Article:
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Community Self-help Using Thought Field Therapy in a Traumatised Population in Uganda: a Randomised Trial

This study has been completed.
Sponsor:
Collaborators:
Thought Field Therapy Foundation.
Mats Uldal Humanitarian Foundation
Information provided by (Responsible Party):
Robert Howard Robson, Thought Field Therapy Foundation (UK) Ltd
ClinicalTrials.gov Identifier:
NCT01681628
First received: September 2, 2012
Last updated: March 18, 2017
Last verified: March 2017
  Purpose

Thought Field Therapy (TFT) is a simple technique that involves tapping on points of the body corresponding to the meridians used in acupuncture. By using specific sequences, TFT can be used to treat a variety of psychological problems. Patients can be taught to treat themselves, and lay people can be trained to treat others in their community, as has been shown for narrative exposure therapy.

Thought Field Therapy has been used to treat whole communities who have suffered psychological trauma following natural disasters and violent conflicts. In these circumstances, TFT can be used as a stand-alone therapy, or as an adjunct to other psychological therapies, by removing the pain of re-living the traumatic events.

Studies in Rwanda have shown that individuals within a community can be treated with brief TFT sessions. Both short-term and longer-term improvements in scores of Post-Traumatic Stress Disorder (PTSD) measurement scales have been demonstrated.

The Kasese District in Uganda has suffered from factional conflicts and the consequences of the ongoing struggles in neighbouring countries for many years. Although the government has controlled the situation and secured the borders, many are still haunted by the psychological consequences.

The purpose of the study is to validate the model of addressing widespread psychological trauma following conflict by training community leaders to help others in their community using TFT.

Thirty-six community leaders will be given a two-day training in algorithm level trauma-relief TFT. They will then treat 128 volunteers for their traumas, using TFT, who will be assessed before and one week after treatment by the post-traumatic stress disorder check-list questionnaire for civilians (PCL-C). As a control, a further 128 volunteers will join a wait-list group, who will be assessed at the same time, but treated later.

PCL-C scores before and after treatment will be compared with the wait-list group scores before and after waiting, but before their treatment.

A follow-up assessment of the participants will be undertaken 1 to 2 years later.


Condition Intervention
Post-traumatic Stress Disorder Behavioral: Thought Field Therapy.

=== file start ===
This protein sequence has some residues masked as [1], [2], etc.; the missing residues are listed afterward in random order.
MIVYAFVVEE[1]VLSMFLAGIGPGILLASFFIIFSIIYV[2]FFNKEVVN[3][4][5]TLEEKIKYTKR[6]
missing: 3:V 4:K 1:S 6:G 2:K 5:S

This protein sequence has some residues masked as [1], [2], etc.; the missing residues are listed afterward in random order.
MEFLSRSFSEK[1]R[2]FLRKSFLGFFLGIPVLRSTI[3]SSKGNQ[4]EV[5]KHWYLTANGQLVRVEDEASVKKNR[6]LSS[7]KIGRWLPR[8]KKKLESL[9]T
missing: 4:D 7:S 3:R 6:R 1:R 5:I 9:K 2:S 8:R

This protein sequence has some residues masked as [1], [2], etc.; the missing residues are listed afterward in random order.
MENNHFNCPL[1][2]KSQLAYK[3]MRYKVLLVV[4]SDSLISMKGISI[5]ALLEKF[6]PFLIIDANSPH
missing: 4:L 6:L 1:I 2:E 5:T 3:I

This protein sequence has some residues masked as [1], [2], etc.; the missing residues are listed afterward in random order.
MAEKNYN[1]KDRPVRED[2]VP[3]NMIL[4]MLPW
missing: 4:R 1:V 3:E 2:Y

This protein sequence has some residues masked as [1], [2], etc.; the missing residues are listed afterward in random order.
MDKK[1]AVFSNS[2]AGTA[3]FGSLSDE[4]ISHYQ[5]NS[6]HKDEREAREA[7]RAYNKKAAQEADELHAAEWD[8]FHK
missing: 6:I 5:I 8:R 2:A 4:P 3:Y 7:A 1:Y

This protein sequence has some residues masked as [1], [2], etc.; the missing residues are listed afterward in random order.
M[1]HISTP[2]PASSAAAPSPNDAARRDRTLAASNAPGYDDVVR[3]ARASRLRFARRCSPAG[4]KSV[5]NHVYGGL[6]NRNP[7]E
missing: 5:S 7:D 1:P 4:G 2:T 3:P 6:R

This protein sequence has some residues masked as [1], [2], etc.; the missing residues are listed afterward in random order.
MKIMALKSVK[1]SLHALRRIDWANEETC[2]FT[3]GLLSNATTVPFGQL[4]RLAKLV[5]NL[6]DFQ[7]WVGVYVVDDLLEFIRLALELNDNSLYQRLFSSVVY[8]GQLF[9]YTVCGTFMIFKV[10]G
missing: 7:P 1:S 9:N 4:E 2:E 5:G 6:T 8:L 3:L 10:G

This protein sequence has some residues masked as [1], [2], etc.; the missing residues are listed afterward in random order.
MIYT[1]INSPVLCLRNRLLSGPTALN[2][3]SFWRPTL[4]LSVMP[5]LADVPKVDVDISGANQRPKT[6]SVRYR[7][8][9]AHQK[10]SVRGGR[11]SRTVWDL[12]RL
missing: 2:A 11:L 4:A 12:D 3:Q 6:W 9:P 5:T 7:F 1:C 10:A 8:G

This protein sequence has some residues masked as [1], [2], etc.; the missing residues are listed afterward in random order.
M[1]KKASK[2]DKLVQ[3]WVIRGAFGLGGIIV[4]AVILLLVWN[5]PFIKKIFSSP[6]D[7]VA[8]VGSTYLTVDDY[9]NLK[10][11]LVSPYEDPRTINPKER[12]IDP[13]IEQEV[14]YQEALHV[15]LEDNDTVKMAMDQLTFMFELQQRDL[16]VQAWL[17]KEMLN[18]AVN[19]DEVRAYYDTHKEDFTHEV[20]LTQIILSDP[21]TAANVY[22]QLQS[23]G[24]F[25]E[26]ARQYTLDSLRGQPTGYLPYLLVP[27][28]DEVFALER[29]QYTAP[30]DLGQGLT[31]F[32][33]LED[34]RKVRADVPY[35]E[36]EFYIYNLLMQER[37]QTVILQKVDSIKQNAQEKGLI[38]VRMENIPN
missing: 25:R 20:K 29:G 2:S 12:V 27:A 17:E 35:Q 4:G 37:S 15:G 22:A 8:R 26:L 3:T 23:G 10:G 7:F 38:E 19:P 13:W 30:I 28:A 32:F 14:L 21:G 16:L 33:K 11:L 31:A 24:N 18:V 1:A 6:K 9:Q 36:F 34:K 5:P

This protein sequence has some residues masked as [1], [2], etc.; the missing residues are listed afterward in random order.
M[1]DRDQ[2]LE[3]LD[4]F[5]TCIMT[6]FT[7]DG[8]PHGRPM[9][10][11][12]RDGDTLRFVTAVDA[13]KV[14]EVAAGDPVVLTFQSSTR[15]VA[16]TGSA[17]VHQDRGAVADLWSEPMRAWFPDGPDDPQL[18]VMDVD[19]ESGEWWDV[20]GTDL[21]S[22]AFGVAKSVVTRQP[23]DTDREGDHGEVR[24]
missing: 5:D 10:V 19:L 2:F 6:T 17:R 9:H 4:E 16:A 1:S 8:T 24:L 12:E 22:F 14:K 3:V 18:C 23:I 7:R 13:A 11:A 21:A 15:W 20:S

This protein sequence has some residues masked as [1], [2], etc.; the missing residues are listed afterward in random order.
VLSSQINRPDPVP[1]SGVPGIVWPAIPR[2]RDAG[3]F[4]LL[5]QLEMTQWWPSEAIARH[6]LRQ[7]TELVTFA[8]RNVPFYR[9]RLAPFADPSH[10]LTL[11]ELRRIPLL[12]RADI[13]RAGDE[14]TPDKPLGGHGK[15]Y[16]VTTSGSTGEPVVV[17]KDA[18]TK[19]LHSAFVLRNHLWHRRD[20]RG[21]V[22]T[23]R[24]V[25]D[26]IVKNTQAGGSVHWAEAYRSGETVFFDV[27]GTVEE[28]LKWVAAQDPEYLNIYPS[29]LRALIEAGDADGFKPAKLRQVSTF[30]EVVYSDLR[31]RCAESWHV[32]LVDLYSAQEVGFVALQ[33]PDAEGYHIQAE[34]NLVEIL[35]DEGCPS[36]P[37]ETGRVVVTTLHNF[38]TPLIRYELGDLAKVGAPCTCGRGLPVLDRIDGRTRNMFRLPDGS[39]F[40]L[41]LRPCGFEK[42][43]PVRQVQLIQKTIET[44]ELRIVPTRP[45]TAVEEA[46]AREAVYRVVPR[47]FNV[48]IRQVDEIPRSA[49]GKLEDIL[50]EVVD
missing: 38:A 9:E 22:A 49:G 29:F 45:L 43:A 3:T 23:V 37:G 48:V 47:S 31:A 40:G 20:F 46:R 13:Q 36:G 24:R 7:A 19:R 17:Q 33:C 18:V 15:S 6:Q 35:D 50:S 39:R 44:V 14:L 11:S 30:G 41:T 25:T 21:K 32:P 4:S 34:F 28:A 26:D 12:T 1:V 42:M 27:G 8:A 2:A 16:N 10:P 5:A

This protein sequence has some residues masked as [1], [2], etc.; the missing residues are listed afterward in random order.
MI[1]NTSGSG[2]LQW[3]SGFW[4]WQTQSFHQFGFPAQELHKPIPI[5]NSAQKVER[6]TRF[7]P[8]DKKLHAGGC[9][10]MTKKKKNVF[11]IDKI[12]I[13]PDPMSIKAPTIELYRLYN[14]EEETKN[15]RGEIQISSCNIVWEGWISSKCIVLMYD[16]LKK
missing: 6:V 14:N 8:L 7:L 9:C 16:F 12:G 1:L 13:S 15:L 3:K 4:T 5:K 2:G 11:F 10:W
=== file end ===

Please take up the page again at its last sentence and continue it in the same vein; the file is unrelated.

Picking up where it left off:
Study Type: Interventional
Study Design: Allocation: Randomized
Intervention Model: Parallel Assignment
Masking: Participant, Care Provider, Investigator, Outcomes Assessor
Primary Purpose: Treatment
Official Title: Effectiveness of Thought Field Therapy Provided by Newly Instructed Community Workers to a Traumatized Population in Uganda: A Randomised Trial

Resource links provided by NLM:


Further study details as provided by Robert Howard Robson, Thought Field Therapy Foundation (UK) Ltd:

Primary Outcome Measures:
  • Change in Post-traumatic Stress Disorder Check List for Civilians (PLC-C) Score. [ Time Frame: Baseline (Time 1), One week later (Time 2) and Two weeks later (Time 3 for Wait-list: Thought field Therapy Arm) ]

    PCL-C (post traumatic check list for civilians) is a measure of the severity of post traumatic stress disorder (PTSD), and can also be used for screening populations, It is a self-completed questionnaire with 17 questions scoring from 1 - 5. The scores of each question are added to create the total score for each participant. The highest possible score for any individual is 85, the lowest score being 17. A diagnostic score for PTSD is accepted as being more than 50. Participants completed the PCL-C just before treatment and one week later. The wait list group received no treatment at Time 1.

    In the treatment arm, measure immediately pre-treatment (baseline) (time 1) and one week later (time 2).

    In the wait-list no therapy arm, measure at baseline (time 1), and after one week (no treatment) (time 2). The wait-list group (Thought Field Therapy group) were then treated and reassessed after a further week (time 3).



Secondary Outcome Measures:
  • Percentage With Scores Diagnostic for Post Traumatic Stress Disorder (PCL-C > 50) Before and After Treatment in Treatment and Control Groups. [ Time Frame: Baseline (Time 1), One week later (Time 2) and Two weeks later (Time 3 for Wait-list: Thought field Therapy Arm) ]